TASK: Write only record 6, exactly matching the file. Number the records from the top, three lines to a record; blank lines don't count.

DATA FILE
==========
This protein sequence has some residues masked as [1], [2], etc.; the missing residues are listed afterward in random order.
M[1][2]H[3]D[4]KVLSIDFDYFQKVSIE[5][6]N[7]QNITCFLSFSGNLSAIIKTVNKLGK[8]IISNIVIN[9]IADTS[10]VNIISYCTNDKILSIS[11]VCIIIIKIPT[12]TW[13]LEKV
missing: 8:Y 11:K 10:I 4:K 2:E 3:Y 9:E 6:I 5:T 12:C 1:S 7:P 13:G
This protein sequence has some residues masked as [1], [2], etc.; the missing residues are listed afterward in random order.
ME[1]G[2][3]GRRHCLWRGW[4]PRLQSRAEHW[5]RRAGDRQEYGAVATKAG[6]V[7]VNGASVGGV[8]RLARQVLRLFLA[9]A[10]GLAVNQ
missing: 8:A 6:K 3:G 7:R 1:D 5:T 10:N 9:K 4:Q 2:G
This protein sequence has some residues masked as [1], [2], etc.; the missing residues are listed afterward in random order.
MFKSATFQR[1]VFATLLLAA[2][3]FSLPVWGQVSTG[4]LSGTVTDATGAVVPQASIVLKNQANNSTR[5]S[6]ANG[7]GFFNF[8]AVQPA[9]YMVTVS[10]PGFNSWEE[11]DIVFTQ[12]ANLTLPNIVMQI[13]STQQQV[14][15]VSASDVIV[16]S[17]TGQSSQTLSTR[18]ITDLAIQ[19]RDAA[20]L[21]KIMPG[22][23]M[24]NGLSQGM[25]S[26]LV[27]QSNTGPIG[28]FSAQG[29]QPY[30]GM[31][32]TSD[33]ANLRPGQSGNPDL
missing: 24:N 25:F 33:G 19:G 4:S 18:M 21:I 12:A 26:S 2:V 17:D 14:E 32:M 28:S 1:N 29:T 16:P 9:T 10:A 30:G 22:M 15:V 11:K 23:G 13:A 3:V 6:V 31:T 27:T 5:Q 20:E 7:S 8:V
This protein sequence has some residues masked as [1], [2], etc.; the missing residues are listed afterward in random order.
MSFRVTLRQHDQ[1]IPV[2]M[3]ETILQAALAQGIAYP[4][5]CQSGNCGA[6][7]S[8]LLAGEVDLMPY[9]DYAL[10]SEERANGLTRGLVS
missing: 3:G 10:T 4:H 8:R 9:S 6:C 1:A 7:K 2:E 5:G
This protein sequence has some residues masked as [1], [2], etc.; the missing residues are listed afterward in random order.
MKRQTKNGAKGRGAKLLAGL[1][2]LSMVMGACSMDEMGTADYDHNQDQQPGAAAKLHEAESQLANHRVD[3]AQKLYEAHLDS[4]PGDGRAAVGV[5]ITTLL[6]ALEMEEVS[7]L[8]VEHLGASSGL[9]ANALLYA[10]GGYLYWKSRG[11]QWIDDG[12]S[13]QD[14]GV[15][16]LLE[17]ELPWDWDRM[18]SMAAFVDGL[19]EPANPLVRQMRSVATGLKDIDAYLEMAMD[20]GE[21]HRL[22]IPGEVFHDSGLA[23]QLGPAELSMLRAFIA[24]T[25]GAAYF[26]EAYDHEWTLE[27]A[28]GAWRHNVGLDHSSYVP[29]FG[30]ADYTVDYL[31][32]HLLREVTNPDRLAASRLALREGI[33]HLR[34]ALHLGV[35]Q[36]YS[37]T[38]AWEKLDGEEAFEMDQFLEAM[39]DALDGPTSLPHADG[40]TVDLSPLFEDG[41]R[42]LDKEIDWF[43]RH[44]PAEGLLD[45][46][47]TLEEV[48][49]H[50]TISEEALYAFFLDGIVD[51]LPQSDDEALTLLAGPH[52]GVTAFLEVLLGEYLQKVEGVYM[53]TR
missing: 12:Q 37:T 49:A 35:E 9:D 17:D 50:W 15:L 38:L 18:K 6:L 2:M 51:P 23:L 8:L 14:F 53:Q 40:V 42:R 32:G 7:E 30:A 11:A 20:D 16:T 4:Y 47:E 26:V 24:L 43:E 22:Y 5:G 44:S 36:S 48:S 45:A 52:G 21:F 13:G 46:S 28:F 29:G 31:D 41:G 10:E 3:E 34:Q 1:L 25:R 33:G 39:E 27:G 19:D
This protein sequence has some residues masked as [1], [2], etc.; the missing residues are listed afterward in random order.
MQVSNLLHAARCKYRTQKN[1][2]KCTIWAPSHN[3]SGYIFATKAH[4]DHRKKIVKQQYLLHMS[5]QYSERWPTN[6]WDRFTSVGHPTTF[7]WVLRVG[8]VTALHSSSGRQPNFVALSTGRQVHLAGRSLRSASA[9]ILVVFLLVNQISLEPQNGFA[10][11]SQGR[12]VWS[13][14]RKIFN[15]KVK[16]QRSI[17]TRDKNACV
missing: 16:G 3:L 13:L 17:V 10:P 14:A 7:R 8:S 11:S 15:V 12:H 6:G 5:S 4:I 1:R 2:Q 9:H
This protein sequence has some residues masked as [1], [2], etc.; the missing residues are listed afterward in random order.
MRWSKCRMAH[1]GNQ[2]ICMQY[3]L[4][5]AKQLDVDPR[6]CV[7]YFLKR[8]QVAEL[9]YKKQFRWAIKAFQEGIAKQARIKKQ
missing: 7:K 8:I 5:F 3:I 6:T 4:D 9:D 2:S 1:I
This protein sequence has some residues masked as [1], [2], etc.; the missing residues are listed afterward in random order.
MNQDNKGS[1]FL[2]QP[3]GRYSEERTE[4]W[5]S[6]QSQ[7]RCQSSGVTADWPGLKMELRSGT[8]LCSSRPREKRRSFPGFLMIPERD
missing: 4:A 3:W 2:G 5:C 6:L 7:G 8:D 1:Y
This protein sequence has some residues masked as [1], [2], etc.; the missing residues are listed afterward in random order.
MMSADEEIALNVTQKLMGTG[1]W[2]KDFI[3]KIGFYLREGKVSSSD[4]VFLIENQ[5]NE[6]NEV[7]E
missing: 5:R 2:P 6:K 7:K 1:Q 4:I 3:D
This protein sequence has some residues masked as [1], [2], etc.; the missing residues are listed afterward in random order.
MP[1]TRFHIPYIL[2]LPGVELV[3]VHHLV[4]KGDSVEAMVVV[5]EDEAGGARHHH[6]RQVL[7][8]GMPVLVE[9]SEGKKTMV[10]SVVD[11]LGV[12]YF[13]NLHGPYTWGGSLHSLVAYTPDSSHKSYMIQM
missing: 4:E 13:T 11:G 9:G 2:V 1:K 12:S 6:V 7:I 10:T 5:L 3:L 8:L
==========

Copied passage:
This protein sequence has some residues masked as [1], [2], etc.; the missing residues are listed afterward in random order.
MQVSNLLHAARCKYRTQKN[1][2]KCTIWAPSHN[3]SGYIFATKAH[4]DHRKKIVKQQYLLHMS[5]QYSERWPTN[6]WDRFTSVGHPTTF[7]WVLRVG[8]VTALHSSSGRQPNFVALSTGRQVHLAGRSLRSASA[9]ILVVFLLVNQISLEPQNGFA[10][11]SQGR[12]VWS[13][14]RKIFN[15]KVK[16]QRSI[17]TRDKNACV
missing: 16:G 3:L 13:L 17:V 10:P 14:A 7:R 8:S 11:S 15:V 12:H 6:G 5:S 4:I 1:R 2:Q 9:H